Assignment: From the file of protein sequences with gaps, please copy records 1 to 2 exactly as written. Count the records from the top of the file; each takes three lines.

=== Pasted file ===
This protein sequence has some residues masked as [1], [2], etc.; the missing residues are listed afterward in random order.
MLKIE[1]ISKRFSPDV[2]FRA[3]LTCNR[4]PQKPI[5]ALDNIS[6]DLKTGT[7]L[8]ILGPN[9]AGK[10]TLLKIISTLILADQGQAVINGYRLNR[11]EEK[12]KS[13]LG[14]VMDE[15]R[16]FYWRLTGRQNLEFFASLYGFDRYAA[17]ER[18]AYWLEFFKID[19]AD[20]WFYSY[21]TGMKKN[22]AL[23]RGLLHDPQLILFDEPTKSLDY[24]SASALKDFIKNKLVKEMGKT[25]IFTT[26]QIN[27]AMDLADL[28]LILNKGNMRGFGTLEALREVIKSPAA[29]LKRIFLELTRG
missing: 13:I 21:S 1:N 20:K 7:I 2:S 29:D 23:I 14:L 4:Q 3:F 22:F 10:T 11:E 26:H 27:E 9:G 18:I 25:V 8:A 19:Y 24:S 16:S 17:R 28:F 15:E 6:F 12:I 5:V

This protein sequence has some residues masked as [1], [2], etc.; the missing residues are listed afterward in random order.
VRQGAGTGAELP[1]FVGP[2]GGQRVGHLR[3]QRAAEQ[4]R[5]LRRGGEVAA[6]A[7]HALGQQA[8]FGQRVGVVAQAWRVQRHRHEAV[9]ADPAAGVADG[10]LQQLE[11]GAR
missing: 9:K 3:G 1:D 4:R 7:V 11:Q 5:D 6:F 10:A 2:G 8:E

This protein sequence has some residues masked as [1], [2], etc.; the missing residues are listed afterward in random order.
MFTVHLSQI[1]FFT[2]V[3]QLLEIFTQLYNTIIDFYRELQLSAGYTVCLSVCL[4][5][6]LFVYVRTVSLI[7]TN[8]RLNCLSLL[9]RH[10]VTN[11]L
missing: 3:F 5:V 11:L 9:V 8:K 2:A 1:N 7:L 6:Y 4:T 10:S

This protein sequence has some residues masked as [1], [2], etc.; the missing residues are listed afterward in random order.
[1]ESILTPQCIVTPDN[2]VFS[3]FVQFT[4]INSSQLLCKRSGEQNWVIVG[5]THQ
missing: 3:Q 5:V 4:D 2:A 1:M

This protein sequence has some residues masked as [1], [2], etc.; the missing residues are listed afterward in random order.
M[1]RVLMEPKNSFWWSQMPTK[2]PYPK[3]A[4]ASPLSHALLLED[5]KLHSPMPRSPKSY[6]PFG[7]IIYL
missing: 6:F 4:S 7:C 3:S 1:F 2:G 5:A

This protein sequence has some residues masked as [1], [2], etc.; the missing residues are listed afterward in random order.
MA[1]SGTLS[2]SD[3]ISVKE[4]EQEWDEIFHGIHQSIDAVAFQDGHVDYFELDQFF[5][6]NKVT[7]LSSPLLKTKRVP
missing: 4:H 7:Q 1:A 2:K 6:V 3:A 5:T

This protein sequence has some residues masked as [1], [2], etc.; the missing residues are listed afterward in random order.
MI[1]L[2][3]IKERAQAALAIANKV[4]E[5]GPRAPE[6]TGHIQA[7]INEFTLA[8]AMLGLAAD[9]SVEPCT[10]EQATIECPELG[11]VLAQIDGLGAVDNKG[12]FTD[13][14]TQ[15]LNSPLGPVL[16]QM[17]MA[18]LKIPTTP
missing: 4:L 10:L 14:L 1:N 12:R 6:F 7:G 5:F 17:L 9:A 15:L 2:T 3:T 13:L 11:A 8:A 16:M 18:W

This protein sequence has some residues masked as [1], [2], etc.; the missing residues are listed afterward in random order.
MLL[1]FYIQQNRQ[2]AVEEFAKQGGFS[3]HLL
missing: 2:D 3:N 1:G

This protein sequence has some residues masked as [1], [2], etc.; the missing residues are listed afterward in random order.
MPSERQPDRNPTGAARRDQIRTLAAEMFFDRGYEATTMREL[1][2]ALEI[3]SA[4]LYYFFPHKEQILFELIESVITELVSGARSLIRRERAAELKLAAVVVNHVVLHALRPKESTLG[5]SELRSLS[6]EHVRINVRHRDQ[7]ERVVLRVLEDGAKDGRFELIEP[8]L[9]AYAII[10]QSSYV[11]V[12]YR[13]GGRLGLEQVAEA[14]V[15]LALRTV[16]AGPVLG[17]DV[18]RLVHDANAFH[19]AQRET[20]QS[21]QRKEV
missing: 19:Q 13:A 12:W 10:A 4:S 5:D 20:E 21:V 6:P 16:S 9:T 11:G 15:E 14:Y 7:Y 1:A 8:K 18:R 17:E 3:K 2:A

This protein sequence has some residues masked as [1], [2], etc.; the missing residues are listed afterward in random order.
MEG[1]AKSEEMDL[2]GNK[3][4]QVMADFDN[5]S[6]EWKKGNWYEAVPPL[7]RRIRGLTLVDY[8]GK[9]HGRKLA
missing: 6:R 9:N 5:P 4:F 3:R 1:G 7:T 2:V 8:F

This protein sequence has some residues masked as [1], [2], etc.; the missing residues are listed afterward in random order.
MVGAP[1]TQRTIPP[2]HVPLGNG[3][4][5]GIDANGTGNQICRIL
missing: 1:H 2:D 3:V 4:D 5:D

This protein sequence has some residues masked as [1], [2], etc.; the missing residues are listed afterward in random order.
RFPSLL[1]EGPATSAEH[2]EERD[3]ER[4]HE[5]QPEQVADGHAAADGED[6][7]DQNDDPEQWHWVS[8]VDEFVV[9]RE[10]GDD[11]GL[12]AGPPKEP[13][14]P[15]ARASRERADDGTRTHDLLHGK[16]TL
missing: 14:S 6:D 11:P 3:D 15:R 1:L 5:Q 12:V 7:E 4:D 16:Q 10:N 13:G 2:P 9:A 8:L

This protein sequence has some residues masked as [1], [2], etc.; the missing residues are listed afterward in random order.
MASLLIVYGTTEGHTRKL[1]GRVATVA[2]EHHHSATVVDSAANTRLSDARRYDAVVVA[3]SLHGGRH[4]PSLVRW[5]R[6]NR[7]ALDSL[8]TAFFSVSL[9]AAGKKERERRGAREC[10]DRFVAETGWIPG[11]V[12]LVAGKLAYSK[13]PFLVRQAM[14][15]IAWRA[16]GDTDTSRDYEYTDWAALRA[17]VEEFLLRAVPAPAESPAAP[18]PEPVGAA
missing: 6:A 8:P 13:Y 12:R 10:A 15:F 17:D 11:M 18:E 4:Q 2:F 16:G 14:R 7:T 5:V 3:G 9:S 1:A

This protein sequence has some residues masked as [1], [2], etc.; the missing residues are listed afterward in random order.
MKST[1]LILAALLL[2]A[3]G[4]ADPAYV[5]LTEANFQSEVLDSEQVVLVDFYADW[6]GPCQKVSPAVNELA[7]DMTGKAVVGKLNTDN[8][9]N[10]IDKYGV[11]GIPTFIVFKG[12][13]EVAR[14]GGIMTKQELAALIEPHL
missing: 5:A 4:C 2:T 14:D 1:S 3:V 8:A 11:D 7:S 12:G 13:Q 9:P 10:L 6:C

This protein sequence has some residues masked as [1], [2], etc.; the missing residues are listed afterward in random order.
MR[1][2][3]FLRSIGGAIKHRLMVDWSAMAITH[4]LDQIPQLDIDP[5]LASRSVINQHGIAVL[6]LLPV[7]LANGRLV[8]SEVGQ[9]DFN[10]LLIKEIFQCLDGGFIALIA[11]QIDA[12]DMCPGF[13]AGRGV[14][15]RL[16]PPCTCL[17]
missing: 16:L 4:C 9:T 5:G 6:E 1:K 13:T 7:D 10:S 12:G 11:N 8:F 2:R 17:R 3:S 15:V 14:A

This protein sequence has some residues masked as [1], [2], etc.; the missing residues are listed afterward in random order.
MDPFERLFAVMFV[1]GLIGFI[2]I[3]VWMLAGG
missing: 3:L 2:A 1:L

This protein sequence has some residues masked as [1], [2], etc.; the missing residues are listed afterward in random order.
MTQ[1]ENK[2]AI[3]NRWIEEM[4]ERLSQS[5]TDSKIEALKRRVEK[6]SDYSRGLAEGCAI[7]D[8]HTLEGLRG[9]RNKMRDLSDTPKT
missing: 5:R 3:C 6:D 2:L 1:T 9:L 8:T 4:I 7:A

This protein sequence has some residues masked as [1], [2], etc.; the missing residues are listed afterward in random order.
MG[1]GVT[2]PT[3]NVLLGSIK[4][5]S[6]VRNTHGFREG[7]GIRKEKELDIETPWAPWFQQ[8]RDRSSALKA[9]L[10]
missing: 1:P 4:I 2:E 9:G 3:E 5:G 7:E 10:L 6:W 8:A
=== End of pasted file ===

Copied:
This protein sequence has some residues masked as [1], [2], etc.; the missing residues are listed afterward in random order.
MLKIE[1]ISKRFSPDV[2]FRA[3]LTCNR[4]PQKPI[5]ALDNIS[6]DLKTGT[7]L[8]ILGPN[9]AGK[10]TLLKIISTLILADQGQAVINGYRLNR[11]EEK[12]KS[13]LG[14]VMDE[15]R[16]FYWRLTGRQNLEFFASLYGFDRYAA[17]ER[18]AYWLEFFKID[19]AD[20]WFYSY[21]TGMKKN[22]AL[23]RGLLHDPQLILFDEPTKSLDY[24]SASALKDFIKNKLVKEMGKT[25]IFTT[26]QIN[27]AMDLADL[28]LILNKGNMRGFGTLEALREVIKSPAA[29]LKRIFLELTRG
missing: 13:I 21:S 1:N 20:K 7:I 2:S 29:D 23:I 14:L 4:Q 3:F 22:F 10:T 11:E 26:H 27:E 9:G 18:I 25:V 8:A 19:Y 24:S 16:S 17:R 28:F 15:E 6:F 12:I 5:V

This protein sequence has some residues masked as [1], [2], etc.; the missing residues are listed afterward in random order.
VRQGAGTGAELP[1]FVGP[2]GGQRVGHLR[3]QRAAEQ[4]R[5]LRRGGEVAA[6]A[7]HALGQQA[8]FGQRVGVVAQAWRVQRHRHEAV[9]ADPAAGVADG[10]LQQLE[11]GAR
missing: 9:K 3:G 1:D 4:R 7:V 11:Q 5:D 6:F 10:A 2:G 8:E